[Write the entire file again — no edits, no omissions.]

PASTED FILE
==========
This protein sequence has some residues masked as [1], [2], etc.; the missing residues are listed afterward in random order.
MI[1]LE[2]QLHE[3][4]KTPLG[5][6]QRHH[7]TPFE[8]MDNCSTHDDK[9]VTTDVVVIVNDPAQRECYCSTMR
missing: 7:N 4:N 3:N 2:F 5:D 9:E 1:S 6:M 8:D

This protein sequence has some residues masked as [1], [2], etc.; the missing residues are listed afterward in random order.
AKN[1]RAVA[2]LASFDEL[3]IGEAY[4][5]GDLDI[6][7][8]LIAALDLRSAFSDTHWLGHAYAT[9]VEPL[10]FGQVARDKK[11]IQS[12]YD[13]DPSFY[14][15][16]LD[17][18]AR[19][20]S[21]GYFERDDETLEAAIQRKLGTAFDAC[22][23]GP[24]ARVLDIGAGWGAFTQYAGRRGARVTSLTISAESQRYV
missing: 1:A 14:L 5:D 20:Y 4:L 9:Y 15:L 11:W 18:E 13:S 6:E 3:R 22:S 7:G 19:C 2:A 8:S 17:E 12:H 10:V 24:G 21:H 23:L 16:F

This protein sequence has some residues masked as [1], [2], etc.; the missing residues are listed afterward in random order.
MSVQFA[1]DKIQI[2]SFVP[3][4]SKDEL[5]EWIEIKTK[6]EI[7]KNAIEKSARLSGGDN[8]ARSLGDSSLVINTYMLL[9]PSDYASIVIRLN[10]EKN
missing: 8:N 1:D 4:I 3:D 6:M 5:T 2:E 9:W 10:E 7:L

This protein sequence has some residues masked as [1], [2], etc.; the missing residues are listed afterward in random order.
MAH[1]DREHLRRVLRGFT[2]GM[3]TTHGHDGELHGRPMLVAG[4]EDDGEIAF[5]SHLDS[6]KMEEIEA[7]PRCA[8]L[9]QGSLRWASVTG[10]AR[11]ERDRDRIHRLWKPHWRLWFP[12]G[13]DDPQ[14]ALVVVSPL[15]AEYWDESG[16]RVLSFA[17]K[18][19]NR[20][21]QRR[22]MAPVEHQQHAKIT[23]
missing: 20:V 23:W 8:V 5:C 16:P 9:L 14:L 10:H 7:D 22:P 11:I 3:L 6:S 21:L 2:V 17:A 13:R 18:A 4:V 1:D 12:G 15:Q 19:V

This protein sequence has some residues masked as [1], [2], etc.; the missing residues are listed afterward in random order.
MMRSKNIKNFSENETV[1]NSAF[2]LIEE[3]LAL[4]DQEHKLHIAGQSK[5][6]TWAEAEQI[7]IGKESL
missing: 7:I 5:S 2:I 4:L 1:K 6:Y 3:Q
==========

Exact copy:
This protein sequence has some residues masked as [1], [2], etc.; the missing residues are listed afterward in random order.
MI[1]LE[2]QLHE[3][4]KTPLG[5][6]QRHH[7]TPFE[8]MDNCSTHDDK[9]VTTDVVVIVNDPAQRECYCSTMR
missing: 7:N 4:N 3:N 2:F 5:D 9:E 1:S 6:M 8:D

This protein sequence has some residues masked as [1], [2], etc.; the missing residues are listed afterward in random order.
AKN[1]RAVA[2]LASFDEL[3]IGEAY[4][5]GDLDI[6][7][8]LIAALDLRSAFSDTHWLGHAYAT[9]VEPL[10]FGQVARDKK[11]IQS[12]YD[13]DPSFY[14][15][16]LD[17][18]AR[19][20]S[21]GYFERDDETLEAAIQRKLGTAFDAC[22][23]GP[24]ARVLDIGAGWGAFTQYAGRRGARVTSLTISAESQRYV
missing: 1:A 14:L 5:D 20:Y 4:L 9:Y 15:L 11:W 18:E 13:S 6:E 3:R 22:S 7:G 19:C 2:A 8:S 17:E 12:H 10:V 24:G 21:H 23:L 16:F

This protein sequence has some residues masked as [1], [2], etc.; the missing residues are listed afterward in random order.
MSVQFA[1]DKIQI[2]SFVP[3][4]SKDEL[5]EWIEIKTK[6]EI[7]KNAIEKSARLSGGDN[8]ARSLGDSSLVINTYMLL[9]PSDYASIVIRLN[10]EKN
missing: 8:N 1:D 4:I 3:D 6:M 5:T 2:E 9:W 10:E 7:L

This protein sequence has some residues masked as [1], [2], etc.; the missing residues are listed afterward in random order.
MAH[1]DREHLRRVLRGFT[2]GM[3]TTHGHDGELHGRPMLVAG[4]EDDGEIAF[5]SHLDS[6]KMEEIEA[7]PRCA[8]L[9]QGSLRWASVTG[10]AR[11]ERDRDRIHRLWKPHWRLWFP[12]G[13]DDPQ[14]ALVVVSPL[15]AEYWDESG[16]RVLSFA[17]K[18][19]NR[20][21]QRR[22]MAPVEHQQHAKIT[23]
missing: 20:V 23:W 8:V 5:C 16:P 9:L 14:L 10:H 7:D 22:P 11:I 3:L 6:S 21:L 2:V 17:A 13:R 18:A 4:V 1:D 12:G 15:Q 19:V

This protein sequence has some residues masked as [1], [2], etc.; the missing residues are listed afterward in random order.
MMRSKNIKNFSENETV[1]NSAF[2]LIEE[3]LAL[4]DQEHKLHIAGQSK[5][6]TWAEAEQI[7]IGKESL
missing: 7:I 5:S 2:I 4:L 1:K 6:Y 3:Q